Preparing your pharmacy for sale
01 Nov 2016
Jason Bradshaw FCA, Director of Corporate Finance at PKF O’Connor Leddy & Holmes Limited, discusses important issues to consider when preparing your pharmacy for sale
The title of this article might have you thinking that you can prepare for the sale of your pharmacy maybe 2-3 months in advance of placing it on the market. This may be true in some instances. What if I told you that in other cases, from a taxation point of view, you should be preparing for the sale of your pharmacy up to 10 years in advance? Does this surprise you? This timeline of 10 years would be applicable, for instance, in relation to being able to avail of Retirement Relief, beneficial matters that you can implement now that may save you substantial amounts of tax in the future.
There are other matters that you can also address to make your pharmacy more attractive to a purchaser and while focusing on the bottom line of your business will help you to increase the sales price, there are some key points that you should be considering in relation to preparing your pharmacy for sale.
Incorporation of your business
The vast majority of pharmacies in Ireland today operate through a limited company structure.
However, there are in excess of 60 pharmacy businesses that are still operating in unincorporated entities, i.e. Sole Trader or Partnerships. If you are one of the pharmacy owners operating as a Sole Trader you should consider incorporating your business for a number of reasons:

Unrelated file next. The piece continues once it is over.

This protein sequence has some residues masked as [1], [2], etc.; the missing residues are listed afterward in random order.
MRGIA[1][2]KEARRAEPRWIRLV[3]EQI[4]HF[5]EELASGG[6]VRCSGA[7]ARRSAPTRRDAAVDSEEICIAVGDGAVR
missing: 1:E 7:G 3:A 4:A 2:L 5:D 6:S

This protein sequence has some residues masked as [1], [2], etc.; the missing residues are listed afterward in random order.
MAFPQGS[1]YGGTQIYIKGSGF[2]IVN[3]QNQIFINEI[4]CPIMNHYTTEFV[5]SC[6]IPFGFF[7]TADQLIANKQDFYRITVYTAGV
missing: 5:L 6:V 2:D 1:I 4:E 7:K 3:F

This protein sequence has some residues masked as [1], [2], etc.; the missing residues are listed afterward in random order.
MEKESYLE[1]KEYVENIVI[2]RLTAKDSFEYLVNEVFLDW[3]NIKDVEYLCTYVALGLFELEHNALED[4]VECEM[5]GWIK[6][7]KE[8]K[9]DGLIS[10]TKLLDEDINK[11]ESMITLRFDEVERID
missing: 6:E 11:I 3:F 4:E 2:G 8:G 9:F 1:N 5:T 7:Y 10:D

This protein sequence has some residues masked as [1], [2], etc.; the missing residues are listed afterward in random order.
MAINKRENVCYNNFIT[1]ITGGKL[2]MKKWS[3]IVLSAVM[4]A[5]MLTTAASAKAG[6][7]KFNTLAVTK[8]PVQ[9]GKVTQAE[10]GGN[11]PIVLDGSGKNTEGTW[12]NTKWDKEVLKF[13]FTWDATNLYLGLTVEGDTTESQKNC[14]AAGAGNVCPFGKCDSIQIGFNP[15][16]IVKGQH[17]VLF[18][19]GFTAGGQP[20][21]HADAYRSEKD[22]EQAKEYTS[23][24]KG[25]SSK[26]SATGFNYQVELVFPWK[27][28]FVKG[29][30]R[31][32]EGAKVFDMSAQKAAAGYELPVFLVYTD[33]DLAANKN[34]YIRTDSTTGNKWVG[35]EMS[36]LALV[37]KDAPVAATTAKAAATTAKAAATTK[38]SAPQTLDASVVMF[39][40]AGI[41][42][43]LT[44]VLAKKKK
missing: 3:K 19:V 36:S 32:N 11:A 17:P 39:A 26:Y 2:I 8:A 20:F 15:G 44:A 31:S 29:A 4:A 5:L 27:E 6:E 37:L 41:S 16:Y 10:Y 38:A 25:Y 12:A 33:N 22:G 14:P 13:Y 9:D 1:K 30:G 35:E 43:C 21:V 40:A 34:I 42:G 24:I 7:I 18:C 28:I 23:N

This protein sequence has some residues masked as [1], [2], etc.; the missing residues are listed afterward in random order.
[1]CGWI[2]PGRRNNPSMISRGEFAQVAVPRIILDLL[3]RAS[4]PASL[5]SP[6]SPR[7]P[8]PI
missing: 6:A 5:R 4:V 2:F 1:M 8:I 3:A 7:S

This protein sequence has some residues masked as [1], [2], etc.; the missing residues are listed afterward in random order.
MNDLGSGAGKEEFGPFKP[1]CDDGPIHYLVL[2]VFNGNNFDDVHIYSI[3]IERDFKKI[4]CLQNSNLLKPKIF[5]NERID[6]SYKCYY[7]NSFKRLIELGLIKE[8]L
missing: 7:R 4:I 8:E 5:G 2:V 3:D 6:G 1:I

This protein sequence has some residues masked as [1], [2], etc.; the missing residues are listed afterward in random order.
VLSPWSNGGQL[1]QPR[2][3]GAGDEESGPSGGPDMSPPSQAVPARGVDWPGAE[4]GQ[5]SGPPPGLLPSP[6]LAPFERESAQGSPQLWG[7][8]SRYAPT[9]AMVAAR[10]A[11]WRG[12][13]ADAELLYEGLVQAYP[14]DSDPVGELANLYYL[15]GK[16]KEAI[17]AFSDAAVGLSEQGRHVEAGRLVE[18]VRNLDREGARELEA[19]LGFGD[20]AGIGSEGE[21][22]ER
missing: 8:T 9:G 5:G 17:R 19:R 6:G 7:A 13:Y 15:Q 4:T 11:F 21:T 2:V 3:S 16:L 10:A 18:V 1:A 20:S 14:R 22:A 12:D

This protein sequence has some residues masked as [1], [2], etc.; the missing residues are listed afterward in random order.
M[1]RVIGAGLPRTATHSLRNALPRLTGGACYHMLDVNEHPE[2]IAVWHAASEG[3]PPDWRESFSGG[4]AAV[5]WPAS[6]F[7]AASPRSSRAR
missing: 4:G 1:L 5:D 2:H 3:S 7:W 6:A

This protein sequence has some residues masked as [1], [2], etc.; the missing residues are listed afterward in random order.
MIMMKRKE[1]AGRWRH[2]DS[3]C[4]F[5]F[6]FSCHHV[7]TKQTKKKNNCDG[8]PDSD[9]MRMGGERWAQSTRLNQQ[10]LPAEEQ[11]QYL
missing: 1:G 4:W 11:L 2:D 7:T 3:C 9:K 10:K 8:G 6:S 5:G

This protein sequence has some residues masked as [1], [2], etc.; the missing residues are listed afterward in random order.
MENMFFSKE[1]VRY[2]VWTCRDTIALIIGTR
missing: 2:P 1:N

- A limited company offers you limited liability (to you personally).
- Contributions to a company pension scheme are substantially higher.
- A review of the Income Tax at the time of incorporation of your business should be undertaken in order to ascertain any favourable Income Tax position.
- The Purchaser of a Sole Trader business pays 2% Stamp Duty on the value of the transaction versus 1% Stamp Duty on the sale of a limited company.
- The utilisation of Retirement Relief on the sale of your shares in your company (including cash reserves).
For the remainder of the article, it is assumed that the pharmacy trades through a limited company structure.
Review Your Corporate Structure (Holding Company)
A review of your Corporate Structure should be carried out. There are a number of points to consider and be aware of in relation to planning for the future sale of the business:
- The setting up of a Holding Company may be worth reviewing in some circumstances. This would entail transferring the shares held in your personal name/s to a brand new ‘Holding’ company which would, in turn, own the shares in your pharmacy trading company. You would then own the shares in the Holding Company.
- There are a number of benefits to a Holding Company structure, such as participation relief, which means that if the Holding Company sells the shares of its trading company, the proceeds can be held tax-free until you either sell or liquidate the Holding Company. You could then use the proceeds held within the Holding Company to make other investments.
- The Holding Company structure is useful and beneficial if you do not need the proceeds of the sale in your personal name for a period of time into the future.
Shares of the company held between spouses - retirement relief
In my introductory paragraph, I referred to a scenario where you may have to plan 10 years in advance before you can sell your company in a tax-efficient manner. This section is relevant in carefully examining the shareholding of your business.
A major relief that may be available on the sale of your shares in your company is called ‘Retirement Relief’. Some of the main points to note to be able to claim Retirement Relief is as follows:
- Tax-free sum of €750k (if younger than 66 years) or €500k (if older than 66 years) per qualifying individual, assuming certain conditions are met. Some of these conditions are that you hold a specific level of share capital in the business and that you were a Director for at least 10 years, of which 5 years have to be fulltime before the sale of the company took place. You must be over 55 years of age.